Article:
Fairy Garden Containers

The ingenuity of fairy gardeners in choosing containers for their gardens never ceases to amaze me. Wheelbarrows, logs, crates, shoes…just about anything goes. It’s all part of the fun.

pink-vintage-tub-gardenThis week at The Fairy Garden I’ve been very busy getting ready for an arts and craft show. My first. I’ve been rushing about gathering items to help me prepare. I spent a whole day scouring the second hand shops for likely containers for my fairy gardens. I poked through  my own collection of things I’ve dragged home – including one item that I filched from someones garbage – yes I’m one of those.  A pink enamelware wash tub.

Ihandcrafted -fairy-garden-in-a-chestAt the shops I found a little chest, a miniature suitcase, an attractive wooden salad bowl and various pieces of glassware suitable for miniature garden terrariums. My rule is to pay no more than five dollars.

The hunt  is all part of the fun of fairy gardening and it allows me to make some little gardens with attractively low prices. My goal was to have at least two miniature gardens that I could sell for under twenty five dollars. By using my re-purposed containers and decorating with  handcrafted items I manged to accomplish this.

mini-suitcase-fairy-gardenNow if only that snow storm that’s threatening to arrive will just hold it’s horses –

Happy hunting…and, as always…have a fairy good time.

Marthe

Moss in the Fairy Garden ( for beginners)

moss-garden-kyoto-japanI think the moss garden in Kyoto Japan is probably one of the most beautiful places on earth. Someday I hope I to visit …but for now I have contented myself by building a little moss garden of my very own. A fairy moss garden of course.

First I needed to learn a little about moss and how to care for it properly. What a delight it was to find that it so easy to nurture.

moss-outdoors-on-rockI discovered that moss is not like other plants. It does not have roots or a what is called a vascular system which other plants need to gather nutrients and moisture. Instead it absorbs everything it needs through its leaves. Indoor or out it never requires fertilizer, pesticides or herbicides. Out doors and in terrariums, once established, it doesn’t even require watering! In a planter indoors misting regularly is recommended to keep it nice and colorful.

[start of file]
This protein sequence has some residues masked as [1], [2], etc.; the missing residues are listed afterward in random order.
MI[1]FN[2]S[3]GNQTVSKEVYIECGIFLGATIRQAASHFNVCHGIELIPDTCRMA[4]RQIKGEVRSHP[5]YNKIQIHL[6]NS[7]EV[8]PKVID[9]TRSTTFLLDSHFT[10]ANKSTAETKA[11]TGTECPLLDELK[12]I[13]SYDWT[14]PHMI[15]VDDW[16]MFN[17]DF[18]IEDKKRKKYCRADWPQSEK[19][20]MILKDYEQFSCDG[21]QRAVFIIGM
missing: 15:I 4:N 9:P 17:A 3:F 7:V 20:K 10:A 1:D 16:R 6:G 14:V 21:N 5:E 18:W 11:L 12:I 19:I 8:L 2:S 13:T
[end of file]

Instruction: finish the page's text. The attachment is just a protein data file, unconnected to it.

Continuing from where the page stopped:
The main requirements for moss to be happy are: to place the moss firmly upon its substrate or host – it does not like air under it;  plant moss  in shady areas outdoors and indoors place it where it does not receive direct sunlight – a few hours of morning light is all it needs; make sure it has good drainage – moss does not like to be kept wet. And that seems to be just about it. As it is not the first two seeks of August, it is still winter here in Canada :), and so I am going to make my DIY moss gardens indoor ones. To start ..being the seriously tiny lover that I am I just had make a little micro moss terrarium with the tiniest gravel ever and a bit of colored sand.

tiny-glass-teapot-with-sand-and-moss

For a more thorough moss education and some other optional suggestions for moss terrariums I found this article from the Eugene Daily News very helpful.

As always, have a fairy good time!

Itsy Bitsy Fairy Garden Stuff

Pill Bottle Fairy House

Pill Bottle Fairy House

I’m just nuts about seriously tiny fairy garden stuff. Micro things.

One day I happened upon an open tub of drywall compound (not at all unusual in our house) on my way to toss out an empty prescription bottle. The urge hit, and I quickly had the top half inch and the cap sawed off the bottle and dunked into the muck.

There’s always some buckets of pebbles and stone on hand where ever I am, so I poked a few into the muck – chopped up a bit of bark –  pinched a tad of artificial moss from my fairy garden supplies – a bit of glue -a drop of  paint – voila! A miniature fairy house.

It’s not fancy, and it’s not going to sell on Etsy …or anywhere else for that matter. But the few minutes taken out of a busy day to follow my whim was sheer delight.

Now, the teensy weensy miniature garden pebble chairs and table? That’s another fairy garden story. Now go make a 15 minute fairy garden story of your own!

As always, have a fairy good time! Marthe

FB Group Rescues the Stone Fairy House

In December 2013, along with picture below, I wrote a post on building a stone fairy house for your fairy garden. The instructions included using a technique for the main part of the house that I described in another post. Well , the main part of the house has worked out fabulous. Not so the roof!

I admit I am a little clumsy and I dropped it on a cement patio stone – the first time – and it hit the edge of a counter the second time. Still, I like to be able to put my fairy houses outdoors. I worried that the roof being on a different kind of plastic base than the bottom, was more brittle and determined that I would find a fix.

DIY Stone Fairy

DIY Stone Fairy House